Whoa: This is serious. The rash of acute HIV infection is unlikely to feature pustules / pimples or blackheads. But this is beside the point. If you are concerned that you are hiv-positive, you won't rest or be able to focus on the other tasks of life until you get a reliable test -- if a recent exposure, a pcr. It may not be inexpensive, but it's well worth it. Get with your physician now. ...Read more
Razor Burn & Herpes: Razor burns are initially caused by the act of hair being pushed back into the follicle during the process of shaving. As a result, the follicles become inflamed and the skin turns red - may develop an ingrown hair and/or larger bumps. Herpes, however, forms small painful blisters. They usually appear as small fluid-filled painful blisters on the skin and mucous membrane of the body. ...Read more
Not easy: I am sssuming you are able to distinguish between the two anatomic areas. The only way in which you can definitively distinguish between herpes types 1 & 2 is by isolating the virus from lesions or secretions and testing it to see which it is. Using antibody testing can be very inaccurate because of the overlap due to nonspecific antibodies. ...Read more
Hemorrhoids - herpes: A hemorrhoid is an enlarged vein at the anus or in the lower rectum. Internal hemorrhoids are deep to the anus. External hemorrhoids are outside of the anus. A hemorrhoid is a bump that can cause pain, bleeding ; may itch. Local symptoms from herpes simplex 2 infection consist of a cluster of lesions that look like blisters. The lesions can coalesce followed by crusting over. ...Read more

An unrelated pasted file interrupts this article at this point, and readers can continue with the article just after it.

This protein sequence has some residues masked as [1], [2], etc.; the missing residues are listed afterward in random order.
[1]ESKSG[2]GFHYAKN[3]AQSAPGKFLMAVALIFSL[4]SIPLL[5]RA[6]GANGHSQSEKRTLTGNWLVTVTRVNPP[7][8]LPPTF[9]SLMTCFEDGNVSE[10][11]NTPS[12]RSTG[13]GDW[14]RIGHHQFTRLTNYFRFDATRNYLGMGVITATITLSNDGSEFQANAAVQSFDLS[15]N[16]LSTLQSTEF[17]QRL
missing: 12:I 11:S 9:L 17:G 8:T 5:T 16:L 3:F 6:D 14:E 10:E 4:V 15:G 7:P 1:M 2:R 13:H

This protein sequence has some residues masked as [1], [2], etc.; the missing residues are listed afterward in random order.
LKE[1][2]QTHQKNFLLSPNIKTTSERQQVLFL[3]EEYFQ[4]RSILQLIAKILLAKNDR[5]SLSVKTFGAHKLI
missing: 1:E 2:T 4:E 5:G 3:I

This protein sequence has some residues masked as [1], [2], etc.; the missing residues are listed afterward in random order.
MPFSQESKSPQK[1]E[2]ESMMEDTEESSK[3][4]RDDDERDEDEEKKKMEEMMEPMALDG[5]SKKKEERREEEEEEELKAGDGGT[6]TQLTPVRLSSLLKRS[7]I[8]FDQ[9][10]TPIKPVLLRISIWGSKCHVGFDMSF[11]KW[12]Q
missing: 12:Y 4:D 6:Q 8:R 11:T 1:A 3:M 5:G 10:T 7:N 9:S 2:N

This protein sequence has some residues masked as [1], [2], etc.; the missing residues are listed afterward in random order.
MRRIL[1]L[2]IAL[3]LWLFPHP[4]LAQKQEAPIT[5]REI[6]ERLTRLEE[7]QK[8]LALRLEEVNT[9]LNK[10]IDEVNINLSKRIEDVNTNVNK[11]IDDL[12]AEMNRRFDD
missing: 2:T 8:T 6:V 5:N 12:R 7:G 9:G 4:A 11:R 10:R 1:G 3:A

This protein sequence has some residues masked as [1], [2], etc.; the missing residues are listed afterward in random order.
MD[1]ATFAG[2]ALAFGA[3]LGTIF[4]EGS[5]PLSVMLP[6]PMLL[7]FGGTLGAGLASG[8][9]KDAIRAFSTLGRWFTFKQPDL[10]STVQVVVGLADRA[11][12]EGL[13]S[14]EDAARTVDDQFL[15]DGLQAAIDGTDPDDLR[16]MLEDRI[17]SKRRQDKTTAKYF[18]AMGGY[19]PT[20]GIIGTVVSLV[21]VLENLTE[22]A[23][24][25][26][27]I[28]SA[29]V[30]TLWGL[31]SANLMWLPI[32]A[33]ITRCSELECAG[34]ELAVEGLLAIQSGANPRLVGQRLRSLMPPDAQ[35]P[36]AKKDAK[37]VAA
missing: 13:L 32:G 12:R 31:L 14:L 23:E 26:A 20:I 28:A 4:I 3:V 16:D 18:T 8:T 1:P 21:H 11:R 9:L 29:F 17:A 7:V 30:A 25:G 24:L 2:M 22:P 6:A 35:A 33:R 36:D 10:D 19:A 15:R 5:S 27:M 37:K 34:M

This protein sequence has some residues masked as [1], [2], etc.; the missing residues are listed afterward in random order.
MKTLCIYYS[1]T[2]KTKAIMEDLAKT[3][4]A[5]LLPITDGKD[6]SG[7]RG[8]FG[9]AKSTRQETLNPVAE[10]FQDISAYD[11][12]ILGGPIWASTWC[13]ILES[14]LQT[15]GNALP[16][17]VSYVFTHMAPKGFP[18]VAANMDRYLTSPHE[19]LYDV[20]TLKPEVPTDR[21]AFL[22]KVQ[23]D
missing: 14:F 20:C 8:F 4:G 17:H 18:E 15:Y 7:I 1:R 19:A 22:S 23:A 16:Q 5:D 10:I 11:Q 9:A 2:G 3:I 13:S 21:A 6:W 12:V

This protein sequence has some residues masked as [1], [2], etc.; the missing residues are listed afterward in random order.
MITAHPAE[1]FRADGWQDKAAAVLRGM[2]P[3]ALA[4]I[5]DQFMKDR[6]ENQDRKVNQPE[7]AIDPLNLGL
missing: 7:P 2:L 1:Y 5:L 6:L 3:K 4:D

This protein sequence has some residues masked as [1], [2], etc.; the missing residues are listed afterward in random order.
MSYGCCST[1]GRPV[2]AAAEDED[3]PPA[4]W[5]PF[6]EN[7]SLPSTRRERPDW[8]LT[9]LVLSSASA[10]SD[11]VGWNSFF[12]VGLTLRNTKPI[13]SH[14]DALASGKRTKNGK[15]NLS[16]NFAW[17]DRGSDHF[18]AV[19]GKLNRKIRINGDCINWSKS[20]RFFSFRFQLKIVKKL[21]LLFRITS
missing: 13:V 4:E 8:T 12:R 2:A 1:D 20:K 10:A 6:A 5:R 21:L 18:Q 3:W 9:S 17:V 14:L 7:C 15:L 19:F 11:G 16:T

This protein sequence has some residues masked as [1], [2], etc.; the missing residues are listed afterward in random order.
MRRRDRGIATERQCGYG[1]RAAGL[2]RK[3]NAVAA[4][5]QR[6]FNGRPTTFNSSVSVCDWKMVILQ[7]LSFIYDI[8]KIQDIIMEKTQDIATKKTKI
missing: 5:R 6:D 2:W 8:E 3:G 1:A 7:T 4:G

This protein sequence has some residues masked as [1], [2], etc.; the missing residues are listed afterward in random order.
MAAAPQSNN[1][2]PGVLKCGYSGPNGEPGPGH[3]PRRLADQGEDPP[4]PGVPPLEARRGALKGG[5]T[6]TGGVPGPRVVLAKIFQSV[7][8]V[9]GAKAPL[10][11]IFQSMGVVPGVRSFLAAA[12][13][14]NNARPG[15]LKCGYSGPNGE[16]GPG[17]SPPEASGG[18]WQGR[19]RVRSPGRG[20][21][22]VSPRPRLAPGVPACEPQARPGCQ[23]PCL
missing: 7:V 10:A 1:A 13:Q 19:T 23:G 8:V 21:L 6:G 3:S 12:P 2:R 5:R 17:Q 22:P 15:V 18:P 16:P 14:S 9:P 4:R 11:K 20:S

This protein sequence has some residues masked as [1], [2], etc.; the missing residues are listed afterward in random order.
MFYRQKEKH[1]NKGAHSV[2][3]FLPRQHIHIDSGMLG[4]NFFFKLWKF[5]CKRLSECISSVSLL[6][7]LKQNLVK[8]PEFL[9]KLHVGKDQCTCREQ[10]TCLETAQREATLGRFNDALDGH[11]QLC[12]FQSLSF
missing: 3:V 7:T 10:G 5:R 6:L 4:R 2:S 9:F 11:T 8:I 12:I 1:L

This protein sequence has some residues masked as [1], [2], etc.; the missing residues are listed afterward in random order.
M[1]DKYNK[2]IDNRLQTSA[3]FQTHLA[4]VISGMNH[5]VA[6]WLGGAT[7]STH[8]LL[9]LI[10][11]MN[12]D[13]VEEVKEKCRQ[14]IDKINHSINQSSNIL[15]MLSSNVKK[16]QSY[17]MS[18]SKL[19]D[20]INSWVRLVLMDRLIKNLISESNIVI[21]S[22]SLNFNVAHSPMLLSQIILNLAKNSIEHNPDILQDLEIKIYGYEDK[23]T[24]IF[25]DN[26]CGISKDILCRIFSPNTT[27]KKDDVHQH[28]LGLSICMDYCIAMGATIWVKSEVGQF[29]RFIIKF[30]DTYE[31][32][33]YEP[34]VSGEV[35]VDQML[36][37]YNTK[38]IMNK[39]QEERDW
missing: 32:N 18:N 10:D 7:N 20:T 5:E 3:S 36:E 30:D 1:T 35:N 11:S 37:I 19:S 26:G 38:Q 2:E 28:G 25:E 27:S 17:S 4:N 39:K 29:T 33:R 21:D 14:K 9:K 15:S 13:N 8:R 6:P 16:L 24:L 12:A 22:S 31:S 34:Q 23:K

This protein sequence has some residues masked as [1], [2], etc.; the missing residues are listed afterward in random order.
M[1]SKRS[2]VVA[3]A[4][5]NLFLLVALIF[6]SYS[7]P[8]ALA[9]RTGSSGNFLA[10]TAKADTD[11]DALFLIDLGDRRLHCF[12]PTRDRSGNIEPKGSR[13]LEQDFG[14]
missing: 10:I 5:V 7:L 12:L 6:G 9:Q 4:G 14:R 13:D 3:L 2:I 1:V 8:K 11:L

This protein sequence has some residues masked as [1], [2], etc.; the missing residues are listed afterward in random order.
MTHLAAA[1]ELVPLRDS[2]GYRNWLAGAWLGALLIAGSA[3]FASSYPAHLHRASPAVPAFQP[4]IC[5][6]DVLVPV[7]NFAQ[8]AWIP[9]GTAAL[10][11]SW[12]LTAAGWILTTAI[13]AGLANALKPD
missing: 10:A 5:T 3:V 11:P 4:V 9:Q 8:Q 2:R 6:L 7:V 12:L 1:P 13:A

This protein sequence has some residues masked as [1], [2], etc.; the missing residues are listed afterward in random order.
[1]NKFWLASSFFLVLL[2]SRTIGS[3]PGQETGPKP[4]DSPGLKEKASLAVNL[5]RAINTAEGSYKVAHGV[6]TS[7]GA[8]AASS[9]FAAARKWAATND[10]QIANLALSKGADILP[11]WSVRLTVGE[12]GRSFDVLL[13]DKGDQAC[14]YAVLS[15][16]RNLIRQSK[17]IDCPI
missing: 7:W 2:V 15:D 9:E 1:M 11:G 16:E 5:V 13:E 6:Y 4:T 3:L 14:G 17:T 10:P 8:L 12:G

By proper testing: The lesions caused by either are usually different. Under any circumstances, the lesions need to be seen by a competent physician. Because the treatment and long term implications are so different, you should get checked for herpes first. If negative, latex allergy can be diagnosed with proper testing. For this testing, see an allergist/immunologist. ...Read more
Easy: Someone in basic good health will not have a lasting generalized herpes rash. Herpes is little blisters, generalized herpes simplex is usually caught on the wrestling mat, looks like chicken pox and is gone in a few days, and probably hurts more than acne. All acne is manageable; if it's on your trunk you'll probably need systemic treatment from your physician. ...Read more
Herpes simplex: Herpetic lesions form blisters which break down into shallow ulcers that are painful and tender. ...Read more
Just curious: how do you tell the difference between dermatitis herpetiformis and herpes gladiatorum?
Easy: Suppose you're sure it's one or the other, which you probably aren't. DH is symmetric. HG is wherever you got rubbed on the mat with the wrestler who had the herpes lesion. HG is likely to come up all at once, while DH less so. DH will usually test positive for anti-gluten stuff. Hope this helps. There are a few other painful small-blister diseases as well -- read up. Best wishes. ...Read more